Background: Surgical indication and the selection of surgical procedures for acute type A aortic dissection in older patients are controversial; therefore, we examined the surgical outcomes in older patients.
Methods: From January 2012 through December 2019, 174 patients surgical repair for acute type A aortic dissection. We compared the surgical outcomes between the older (≥80 years old) and below-80 (≤79 years old) age groups. Additionally, we compared the surgical and conservative treatment groups.
Results: The primary entry was found in the ascending aorta in 51.6% and 32.8% of the older and below-80 groups, respectively (p = 0.049). Ascending or hemiarch replacement was performed in all older group cases and 57.3% of the below-80 group cases (total arch replacement was performed in the remaining 42.7%; p < 0.001). Hospital mortality rates were similar in both groups. The significant risk factors for hospital mortality were age, preoperative intubation, cardiopulmonary bypass time, and postoperative stroke. The 5-year survival rates were 48.4% ± 10.3% (older group) and 86.7% ± 2.9% (below-80 group; p < 0.001). The rates of freedom from aortic events at 5 years were 86.9% ± 8.7% (older group) and 86.5% ± 3.9% (below-80 group; p = 0.771). The 5-year survival rate of the conservative treatment group was 19.2% ± 8.0% in the older group. There was no significant difference between the surgical treatment groups (p = 0.103).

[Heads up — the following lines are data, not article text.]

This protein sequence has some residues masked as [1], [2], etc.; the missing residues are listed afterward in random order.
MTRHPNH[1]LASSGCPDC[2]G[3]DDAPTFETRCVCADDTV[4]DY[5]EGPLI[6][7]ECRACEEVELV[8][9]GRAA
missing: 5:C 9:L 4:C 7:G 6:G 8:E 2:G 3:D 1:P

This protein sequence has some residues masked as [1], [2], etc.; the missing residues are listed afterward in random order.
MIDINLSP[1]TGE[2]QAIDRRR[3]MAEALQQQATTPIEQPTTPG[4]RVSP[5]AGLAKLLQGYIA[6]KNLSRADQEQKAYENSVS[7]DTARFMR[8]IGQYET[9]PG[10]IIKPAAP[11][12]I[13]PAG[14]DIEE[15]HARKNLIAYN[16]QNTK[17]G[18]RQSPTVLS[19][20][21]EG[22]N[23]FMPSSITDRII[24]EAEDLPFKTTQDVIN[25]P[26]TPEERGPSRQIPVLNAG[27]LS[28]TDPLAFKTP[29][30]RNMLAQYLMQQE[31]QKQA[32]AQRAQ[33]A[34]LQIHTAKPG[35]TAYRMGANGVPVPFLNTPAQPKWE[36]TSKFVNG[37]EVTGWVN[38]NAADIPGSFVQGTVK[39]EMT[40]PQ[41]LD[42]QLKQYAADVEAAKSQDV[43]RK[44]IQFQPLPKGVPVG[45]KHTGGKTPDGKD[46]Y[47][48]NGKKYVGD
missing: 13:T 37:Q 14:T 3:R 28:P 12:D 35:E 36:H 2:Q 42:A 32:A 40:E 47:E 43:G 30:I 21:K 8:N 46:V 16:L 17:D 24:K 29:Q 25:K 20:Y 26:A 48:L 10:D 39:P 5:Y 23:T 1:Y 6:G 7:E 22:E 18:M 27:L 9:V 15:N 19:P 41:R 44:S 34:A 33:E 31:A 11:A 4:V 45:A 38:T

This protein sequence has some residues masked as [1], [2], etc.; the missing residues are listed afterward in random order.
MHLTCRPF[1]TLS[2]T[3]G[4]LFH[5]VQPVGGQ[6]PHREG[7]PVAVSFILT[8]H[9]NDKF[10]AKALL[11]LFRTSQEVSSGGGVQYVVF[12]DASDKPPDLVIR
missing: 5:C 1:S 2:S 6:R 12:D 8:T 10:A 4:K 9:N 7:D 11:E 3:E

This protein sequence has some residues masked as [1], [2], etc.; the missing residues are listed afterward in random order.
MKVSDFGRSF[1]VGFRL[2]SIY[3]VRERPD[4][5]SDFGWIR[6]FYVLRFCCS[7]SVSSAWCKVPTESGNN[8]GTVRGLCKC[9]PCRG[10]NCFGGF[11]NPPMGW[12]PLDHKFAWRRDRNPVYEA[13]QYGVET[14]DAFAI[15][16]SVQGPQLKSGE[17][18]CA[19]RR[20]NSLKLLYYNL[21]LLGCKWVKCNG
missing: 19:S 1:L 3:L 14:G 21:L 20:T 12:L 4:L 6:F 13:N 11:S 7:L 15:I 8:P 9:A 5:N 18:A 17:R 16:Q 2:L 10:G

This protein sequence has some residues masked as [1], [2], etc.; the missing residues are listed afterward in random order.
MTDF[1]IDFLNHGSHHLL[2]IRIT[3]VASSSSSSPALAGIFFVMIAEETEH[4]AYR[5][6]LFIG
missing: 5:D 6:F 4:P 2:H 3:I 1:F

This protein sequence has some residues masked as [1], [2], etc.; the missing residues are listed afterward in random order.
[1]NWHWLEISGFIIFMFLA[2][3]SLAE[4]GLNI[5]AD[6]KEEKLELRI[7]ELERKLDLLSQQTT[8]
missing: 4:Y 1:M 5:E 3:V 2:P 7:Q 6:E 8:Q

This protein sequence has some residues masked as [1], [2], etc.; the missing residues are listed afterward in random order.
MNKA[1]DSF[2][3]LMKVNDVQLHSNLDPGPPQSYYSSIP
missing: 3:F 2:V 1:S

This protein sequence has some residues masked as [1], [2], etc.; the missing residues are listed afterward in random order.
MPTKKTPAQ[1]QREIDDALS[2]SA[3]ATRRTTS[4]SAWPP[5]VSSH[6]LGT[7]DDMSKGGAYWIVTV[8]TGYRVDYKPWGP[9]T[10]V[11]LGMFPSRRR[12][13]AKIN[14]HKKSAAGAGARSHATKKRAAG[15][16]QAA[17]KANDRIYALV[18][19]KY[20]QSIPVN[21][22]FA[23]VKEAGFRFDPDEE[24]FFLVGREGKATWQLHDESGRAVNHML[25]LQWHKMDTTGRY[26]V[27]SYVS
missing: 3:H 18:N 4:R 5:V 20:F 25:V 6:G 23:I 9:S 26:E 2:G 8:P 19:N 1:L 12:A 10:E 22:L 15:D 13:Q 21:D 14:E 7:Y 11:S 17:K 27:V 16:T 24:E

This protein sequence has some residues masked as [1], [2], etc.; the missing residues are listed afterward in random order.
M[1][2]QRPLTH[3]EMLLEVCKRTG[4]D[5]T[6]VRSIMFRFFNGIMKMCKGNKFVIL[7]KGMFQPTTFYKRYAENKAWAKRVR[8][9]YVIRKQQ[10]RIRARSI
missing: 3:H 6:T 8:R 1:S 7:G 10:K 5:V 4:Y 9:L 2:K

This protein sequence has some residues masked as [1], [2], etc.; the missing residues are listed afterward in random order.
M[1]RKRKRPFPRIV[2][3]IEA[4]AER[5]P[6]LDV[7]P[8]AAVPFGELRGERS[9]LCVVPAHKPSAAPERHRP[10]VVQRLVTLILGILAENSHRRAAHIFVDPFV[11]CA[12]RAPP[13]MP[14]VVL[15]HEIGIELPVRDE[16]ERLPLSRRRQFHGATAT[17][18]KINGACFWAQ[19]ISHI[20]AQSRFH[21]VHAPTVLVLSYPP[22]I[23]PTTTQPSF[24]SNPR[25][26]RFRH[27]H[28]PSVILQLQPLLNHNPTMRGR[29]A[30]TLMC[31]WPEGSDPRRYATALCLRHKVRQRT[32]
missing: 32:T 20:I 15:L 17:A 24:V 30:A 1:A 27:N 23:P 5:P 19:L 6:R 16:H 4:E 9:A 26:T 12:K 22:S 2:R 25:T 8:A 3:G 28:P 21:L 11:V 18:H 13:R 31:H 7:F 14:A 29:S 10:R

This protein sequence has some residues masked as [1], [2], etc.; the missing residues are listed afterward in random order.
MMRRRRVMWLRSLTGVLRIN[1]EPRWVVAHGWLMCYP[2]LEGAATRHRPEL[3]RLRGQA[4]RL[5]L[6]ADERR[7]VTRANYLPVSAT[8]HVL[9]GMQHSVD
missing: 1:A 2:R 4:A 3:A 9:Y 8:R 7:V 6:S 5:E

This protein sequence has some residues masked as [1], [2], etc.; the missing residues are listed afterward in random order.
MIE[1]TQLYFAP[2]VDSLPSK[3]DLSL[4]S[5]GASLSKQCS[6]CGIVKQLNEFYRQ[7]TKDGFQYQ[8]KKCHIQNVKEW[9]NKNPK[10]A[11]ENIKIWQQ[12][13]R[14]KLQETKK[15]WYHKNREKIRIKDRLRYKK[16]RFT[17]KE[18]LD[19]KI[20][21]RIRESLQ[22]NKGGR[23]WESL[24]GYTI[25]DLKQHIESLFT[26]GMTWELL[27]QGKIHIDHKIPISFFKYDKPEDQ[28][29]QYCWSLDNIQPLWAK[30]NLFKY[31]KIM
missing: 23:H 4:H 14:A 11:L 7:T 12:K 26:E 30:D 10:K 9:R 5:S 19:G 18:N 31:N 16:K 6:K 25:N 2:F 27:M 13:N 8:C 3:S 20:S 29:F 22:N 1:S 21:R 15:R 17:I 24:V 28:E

Conclusion: The surgical approach did not achieve a significant survival advantage over conservative treatment and may not always be the reasonable treatment of choice for older patients.